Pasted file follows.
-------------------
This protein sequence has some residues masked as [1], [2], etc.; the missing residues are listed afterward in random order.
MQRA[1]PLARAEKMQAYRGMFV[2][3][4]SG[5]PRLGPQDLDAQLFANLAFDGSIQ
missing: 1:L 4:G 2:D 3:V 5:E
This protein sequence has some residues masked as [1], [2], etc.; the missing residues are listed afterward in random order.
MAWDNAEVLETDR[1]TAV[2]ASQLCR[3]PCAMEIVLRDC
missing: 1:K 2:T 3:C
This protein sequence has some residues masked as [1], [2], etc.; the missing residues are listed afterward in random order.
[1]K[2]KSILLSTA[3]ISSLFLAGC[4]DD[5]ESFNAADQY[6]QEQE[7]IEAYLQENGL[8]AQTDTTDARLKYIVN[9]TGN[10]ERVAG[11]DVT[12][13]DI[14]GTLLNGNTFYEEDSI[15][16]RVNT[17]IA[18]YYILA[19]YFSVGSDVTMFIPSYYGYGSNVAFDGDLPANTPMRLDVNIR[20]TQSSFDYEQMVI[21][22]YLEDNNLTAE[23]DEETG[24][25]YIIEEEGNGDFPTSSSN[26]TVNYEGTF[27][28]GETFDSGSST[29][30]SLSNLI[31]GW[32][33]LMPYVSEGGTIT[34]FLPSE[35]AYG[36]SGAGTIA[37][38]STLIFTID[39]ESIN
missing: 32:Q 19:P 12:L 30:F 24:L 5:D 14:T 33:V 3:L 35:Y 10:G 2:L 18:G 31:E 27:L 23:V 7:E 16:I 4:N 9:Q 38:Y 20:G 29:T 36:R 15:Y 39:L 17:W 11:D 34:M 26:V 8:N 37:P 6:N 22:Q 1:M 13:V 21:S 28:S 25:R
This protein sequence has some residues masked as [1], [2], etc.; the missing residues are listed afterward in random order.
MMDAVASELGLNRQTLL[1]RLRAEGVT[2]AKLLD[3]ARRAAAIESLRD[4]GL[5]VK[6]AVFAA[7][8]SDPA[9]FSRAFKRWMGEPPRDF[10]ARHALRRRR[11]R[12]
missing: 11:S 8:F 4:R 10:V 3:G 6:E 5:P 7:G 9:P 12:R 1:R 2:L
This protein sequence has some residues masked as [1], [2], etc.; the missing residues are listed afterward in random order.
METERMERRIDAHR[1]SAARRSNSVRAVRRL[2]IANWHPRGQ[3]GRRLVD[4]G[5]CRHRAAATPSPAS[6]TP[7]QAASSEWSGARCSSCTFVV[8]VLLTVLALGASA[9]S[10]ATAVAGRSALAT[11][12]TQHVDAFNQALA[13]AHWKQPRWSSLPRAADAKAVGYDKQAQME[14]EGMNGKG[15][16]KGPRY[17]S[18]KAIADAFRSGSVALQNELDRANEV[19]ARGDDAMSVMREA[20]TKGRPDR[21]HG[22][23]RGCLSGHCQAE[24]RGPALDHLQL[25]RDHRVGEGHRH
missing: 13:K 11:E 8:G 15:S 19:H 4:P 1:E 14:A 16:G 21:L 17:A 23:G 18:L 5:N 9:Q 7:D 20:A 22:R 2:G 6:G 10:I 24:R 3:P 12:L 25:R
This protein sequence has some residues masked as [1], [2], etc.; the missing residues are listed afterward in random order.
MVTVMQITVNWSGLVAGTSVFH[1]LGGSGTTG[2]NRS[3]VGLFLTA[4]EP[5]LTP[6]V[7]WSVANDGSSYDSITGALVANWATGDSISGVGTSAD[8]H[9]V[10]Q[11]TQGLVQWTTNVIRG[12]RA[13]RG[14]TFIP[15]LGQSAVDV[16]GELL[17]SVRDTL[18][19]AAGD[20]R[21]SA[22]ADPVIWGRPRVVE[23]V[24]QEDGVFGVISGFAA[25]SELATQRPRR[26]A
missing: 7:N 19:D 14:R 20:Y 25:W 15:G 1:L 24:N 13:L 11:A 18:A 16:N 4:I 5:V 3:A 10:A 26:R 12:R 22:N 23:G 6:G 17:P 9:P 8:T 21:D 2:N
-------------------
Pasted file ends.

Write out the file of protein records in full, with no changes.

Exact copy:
This protein sequence has some residues masked as [1], [2], etc.; the missing residues are listed afterward in random order.
MQRA[1]PLARAEKMQAYRGMFV[2][3][4]SG[5]PRLGPQDLDAQLFANLAFDGSIQ
missing: 1:L 4:G 2:D 3:V 5:E
This protein sequence has some residues masked as [1], [2], etc.; the missing residues are listed afterward in random order.
MAWDNAEVLETDR[1]TAV[2]ASQLCR[3]PCAMEIVLRDC
missing: 1:K 2:T 3:C
This protein sequence has some residues masked as [1], [2], etc.; the missing residues are listed afterward in random order.
[1]K[2]KSILLSTA[3]ISSLFLAGC[4]DD[5]ESFNAADQY[6]QEQE[7]IEAYLQENGL[8]AQTDTTDARLKYIVN[9]TGN[10]ERVAG[11]DVT[12][13]DI[14]GTLLNGNTFYEEDSI[15][16]RVNT[17]IA[18]YYILA[19]YFSVGSDVTMFIPSYYGYGSNVAFDGDLPANTPMRLDVNIR[20]TQSSFDYEQMVI[21][22]YLEDNNLTAE[23]DEETG[24][25]YIIEEEGNGDFPTSSSN[26]TVNYEGTF[27][28]GETFDSGSST[29][30]SLSNLI[31]GW[32][33]LMPYVSEGGTIT[34]FLPSE[35]AYG[36]SGAGTIA[37][38]STLIFTID[39]ESIN
missing: 32:Q 19:P 12:L 30:F 24:L 5:D 14:T 33:V 3:L 35:Y 10:G 2:L 18:G 31:E 27:L 23:V 7:E 16:I 4:N 9:Q 38:Y 20:G 29:T 36:R 15:Y 39:L 17:W 11:D 34:M 26:V 8:N 37:P 6:N 22:Q 1:M 13:V 21:S 28:S 25:R
This protein sequence has some residues masked as [1], [2], etc.; the missing residues are listed afterward in random order.
MMDAVASELGLNRQTLL[1]RLRAEGVT[2]AKLLD[3]ARRAAAIESLRD[4]GL[5]VK[6]AVFAA[7][8]SDPA[9]FSRAFKRWMGEPPRDF[10]ARHALRRRR[11]R[12]
missing: 11:S 8:F 4:R 10:V 3:G 6:E 5:P 7:G 9:P 12:R 1:R 2:L
This protein sequence has some residues masked as [1], [2], etc.; the missing residues are listed afterward in random order.
METERMERRIDAHR[1]SAARRSNSVRAVRRL[2]IANWHPRGQ[3]GRRLVD[4]G[5]CRHRAAATPSPAS[6]TP[7]QAASSEWSGARCSSCTFVV[8]VLLTVLALGASA[9]S[10]ATAVAGRSALAT[11][12]TQHVDAFNQALA[13]AHWKQPRWSSLPRAADAKAVGYDKQAQME[14]EGMNGKG[15][16]KGPRY[17]S[18]KAIADAFRSGSVALQNELDRANEV[19]ARGDDAMSVMREA[20]TKGRPDR[21]HG[22][23]RGCLSGHCQAE[24]RGPALDHLQL[25]RDHRVGEGHRH
missing: 13:K 11:E 8:G 15:S 19:H 4:P 1:E 14:A 16:G 21:L 17:A 23:G 18:L 5:N 9:Q 7:D 20:A 22:R 2:G 6:G 10:I 24:R 3:P 12:L 25:R
This protein sequence has some residues masked as [1], [2], etc.; the missing residues are listed afterward in random order.
MVTVMQITVNWSGLVAGTSVFH[1]LGGSGTTG[2]NRS[3]VGLFLTA[4]EP[5]LTP[6]V[7]WSVANDGSSYDSITGALVANWATGDSISGVGTSAD[8]H[9]V[10]Q[11]TQGLVQWTTNVIRG[12]RA[13]RG[14]TFIP[15]LGQSAVDV[16]GELL[17]SVRDTL[18][19]AAGD[20]R[21]SA[22]ADPVIWGRPRVVE[23]V[24]QEDGVFGVISGFAA[25]SELATQRPRR[26]A
missing: 7:N 19:D 14:R 20:Y 25:W 15:G 1:L 24:N 13:L 11:A 18:A 16:N 4:I 5:V 3:A 10:A 26:R 12:R 22:N 23:G 6:G 17:P 9:P 8:T 21:D 2:N